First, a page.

Hospitals nationwide have had trouble finding qualified nurses
for years, but now the shortage is seeping into the academic world
— decreasing the number of faculty available to teach and
therefore the number of students who can attend nursing
schools.

At the University’s School of Nursing, 40 percent of
tenure-track faculty is older than 60, Associate Dean Joanne Pohl
said. “In five years many of them could be retired,”
she said.

Part of the problem is that becoming a nursing professor
requires years of study. At the University, 90 percent of
tenure-track nursing faculty hold a doctoral degree.

“It is more of an investment to become an educator,”
said School of Nursing Dean Ada Sue Hinshaw, who herself plans to
retire in two years.

Hinshaw and Pohl also pinned the problem on the relatively low
salaries nursing faculty receive compared to nurses working in the
field.

“After a student graduates, the clinical arena can offer a
job starting at $55,000 to $70,000 a year. Nursing faculty would
start at around $60,000 a year, and that is after four years in a
doctoral program,” Hinshaw said.

Pohl added that numerous cuts to the University’s budget
by the state government have prevented the School of Nursing from
being able to pay faculty what other jobs could offer.

The shortage of nurses means that the University will not be
able to carry out all of its programs, Pohl said. The shortage of
nurses means that fewer enroll in graduate schools, and even fewer
in the doctoral program, according to Hinshaw.

“People should know that this nursing shortage is a
serious issue,” Pohl said. “Nationally, 16,000
qualified applicants have been turned away due to insufficient
numbers of faculty.”

Additionally, the University is beginning the search for a new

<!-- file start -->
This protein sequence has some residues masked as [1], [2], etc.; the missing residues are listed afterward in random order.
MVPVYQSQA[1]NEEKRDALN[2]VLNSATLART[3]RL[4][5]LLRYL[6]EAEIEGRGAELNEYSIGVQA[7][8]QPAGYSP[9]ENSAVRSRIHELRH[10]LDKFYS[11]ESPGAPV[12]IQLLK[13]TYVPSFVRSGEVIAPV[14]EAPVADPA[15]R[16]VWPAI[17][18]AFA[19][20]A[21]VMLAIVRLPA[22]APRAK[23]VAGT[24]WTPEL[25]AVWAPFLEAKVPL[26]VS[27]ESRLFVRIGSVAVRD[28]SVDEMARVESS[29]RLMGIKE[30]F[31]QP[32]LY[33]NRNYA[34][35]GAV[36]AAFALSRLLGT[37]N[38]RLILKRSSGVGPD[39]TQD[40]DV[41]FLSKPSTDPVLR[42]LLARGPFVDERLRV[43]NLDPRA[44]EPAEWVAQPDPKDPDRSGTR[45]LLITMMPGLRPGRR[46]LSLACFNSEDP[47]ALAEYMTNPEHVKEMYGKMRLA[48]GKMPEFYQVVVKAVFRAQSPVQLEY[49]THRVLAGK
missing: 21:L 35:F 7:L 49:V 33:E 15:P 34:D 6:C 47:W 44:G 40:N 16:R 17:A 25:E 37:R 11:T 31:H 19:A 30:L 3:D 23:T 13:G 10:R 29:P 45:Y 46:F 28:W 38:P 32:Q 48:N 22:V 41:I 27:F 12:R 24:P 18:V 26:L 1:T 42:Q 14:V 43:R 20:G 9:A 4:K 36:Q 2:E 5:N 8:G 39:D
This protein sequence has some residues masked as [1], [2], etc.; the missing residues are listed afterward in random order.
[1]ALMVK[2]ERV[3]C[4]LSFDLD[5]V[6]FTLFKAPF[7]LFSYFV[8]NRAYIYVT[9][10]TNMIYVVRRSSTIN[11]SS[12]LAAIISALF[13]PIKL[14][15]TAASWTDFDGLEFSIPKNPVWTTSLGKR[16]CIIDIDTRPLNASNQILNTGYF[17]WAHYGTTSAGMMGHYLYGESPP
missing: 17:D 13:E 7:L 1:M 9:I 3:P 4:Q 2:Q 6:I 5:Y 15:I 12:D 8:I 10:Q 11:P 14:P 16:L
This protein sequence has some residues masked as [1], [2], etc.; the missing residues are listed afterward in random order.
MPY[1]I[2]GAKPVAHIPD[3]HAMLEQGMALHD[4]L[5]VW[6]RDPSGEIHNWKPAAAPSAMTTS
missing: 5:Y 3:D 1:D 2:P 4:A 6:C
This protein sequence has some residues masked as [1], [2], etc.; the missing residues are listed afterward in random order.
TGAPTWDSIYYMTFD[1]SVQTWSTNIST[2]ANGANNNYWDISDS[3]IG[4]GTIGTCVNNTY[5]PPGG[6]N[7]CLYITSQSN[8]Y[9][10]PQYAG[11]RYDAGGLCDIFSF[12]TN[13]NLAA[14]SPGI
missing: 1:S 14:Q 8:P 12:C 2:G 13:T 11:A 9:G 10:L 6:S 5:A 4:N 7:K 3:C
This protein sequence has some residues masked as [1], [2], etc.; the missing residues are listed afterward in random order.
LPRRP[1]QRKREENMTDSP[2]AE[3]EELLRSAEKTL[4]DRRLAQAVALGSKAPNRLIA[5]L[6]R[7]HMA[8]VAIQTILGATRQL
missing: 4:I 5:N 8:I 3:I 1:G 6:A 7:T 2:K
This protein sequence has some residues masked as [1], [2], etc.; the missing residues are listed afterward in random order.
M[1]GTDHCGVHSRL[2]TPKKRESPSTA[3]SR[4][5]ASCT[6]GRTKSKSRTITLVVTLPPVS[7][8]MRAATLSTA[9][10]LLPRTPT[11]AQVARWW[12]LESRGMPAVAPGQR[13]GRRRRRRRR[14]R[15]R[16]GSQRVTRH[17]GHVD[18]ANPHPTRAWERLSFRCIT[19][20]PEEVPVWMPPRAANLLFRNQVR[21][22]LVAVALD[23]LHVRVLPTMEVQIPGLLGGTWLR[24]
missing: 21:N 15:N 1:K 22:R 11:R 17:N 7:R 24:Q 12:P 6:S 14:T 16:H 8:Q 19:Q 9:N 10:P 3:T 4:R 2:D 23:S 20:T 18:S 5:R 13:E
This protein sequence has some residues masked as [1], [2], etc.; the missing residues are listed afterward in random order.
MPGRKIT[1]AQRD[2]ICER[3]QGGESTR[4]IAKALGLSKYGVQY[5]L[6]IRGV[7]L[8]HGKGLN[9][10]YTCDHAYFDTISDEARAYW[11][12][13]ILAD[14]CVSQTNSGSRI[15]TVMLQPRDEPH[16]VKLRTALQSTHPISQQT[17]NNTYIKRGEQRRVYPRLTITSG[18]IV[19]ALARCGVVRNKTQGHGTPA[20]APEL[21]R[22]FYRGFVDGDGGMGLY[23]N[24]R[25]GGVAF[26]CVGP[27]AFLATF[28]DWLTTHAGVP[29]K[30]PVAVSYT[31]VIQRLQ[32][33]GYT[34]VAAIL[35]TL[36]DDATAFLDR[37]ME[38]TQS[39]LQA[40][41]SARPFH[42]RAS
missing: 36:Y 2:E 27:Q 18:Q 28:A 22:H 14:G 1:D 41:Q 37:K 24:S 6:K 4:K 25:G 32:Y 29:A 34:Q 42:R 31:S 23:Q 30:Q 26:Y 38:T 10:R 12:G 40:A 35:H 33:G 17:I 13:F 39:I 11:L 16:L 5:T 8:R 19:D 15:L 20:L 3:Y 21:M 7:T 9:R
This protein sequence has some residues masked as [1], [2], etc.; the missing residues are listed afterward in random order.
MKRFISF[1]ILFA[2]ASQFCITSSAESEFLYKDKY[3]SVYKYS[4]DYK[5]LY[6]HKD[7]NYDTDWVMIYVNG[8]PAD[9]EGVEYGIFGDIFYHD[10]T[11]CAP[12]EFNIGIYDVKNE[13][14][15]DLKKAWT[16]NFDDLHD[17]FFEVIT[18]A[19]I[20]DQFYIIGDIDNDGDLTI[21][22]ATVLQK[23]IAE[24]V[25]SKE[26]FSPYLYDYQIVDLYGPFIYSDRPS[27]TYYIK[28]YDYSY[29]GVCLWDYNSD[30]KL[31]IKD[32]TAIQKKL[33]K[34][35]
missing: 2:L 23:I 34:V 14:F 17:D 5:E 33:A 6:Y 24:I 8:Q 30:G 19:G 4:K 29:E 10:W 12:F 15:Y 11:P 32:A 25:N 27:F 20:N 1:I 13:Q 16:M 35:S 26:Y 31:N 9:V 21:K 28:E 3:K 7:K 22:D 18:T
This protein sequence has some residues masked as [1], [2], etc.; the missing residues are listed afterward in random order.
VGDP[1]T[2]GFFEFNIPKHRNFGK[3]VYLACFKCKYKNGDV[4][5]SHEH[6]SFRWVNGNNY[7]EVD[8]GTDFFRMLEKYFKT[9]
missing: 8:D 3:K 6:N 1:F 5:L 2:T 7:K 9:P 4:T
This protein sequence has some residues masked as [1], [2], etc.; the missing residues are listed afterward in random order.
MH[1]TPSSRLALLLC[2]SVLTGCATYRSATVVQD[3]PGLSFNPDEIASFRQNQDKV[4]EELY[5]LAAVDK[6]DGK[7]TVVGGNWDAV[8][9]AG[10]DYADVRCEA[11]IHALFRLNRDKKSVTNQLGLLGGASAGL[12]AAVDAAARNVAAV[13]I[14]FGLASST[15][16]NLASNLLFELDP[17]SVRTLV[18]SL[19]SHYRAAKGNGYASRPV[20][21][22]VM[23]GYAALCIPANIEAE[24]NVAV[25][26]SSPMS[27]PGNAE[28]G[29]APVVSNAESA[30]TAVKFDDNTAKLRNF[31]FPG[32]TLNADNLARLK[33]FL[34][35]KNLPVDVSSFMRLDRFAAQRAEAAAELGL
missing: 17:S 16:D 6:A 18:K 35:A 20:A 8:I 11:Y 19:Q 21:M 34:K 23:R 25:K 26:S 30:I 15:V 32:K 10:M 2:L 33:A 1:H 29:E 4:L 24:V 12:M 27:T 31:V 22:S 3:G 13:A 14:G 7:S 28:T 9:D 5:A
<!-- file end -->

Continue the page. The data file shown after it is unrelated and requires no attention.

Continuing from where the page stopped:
Nursing dean this winter in response to the shortage, to provide a
longer period of time to search for Hinshaw’s
replacement.

Nursing senior Lindsay Simon said her professors have responded
to this shortage by pressuring her and other students to go into
nursing education.

“Our professors have been telling us that there is going
to be a shortage soon in nursing educators. They’ve been
trying to put in our minds that teaching is an option and
it’s important to take it seriously because there is going to
be a huge shortage,” Simon said.

She added that educators’ low salaries keep nursing
students from pursuing careers in teaching.

“Most people want to do something else because there
isn’t much money in teaching,” she said.

But the shortage also creates opportunities.

“It’s comforting. I know I’ll have a job when
I graduate,” Nursing junior Megan Finn said.

She added that the shortage has motivated her to work harder in
school and recruit other students to enroll in the School of
Nursing.

The University is planning ahead of time in preparation of the
faculty shortage. Hinshaw explained that through the Provost Loan
Program, the University hopes to equip young nurses for future
teaching positions. In the program, younger faculty are brought in
before a job opening is available and are mentored by more
experienced faculty. When the openings show up, an experienced and
young nurse is ready to fill the position.

Hinshaw also said the University has less of a problem
recruiting nursing faculty than other universities.

“The University is fortunate. It is higher ranked, and its
reputation and research-intensive environment attract new
faculty,” Hinshaw said.

The U.S. News & World Report ranked Michigan third among
nursing graduate schools in 2003.

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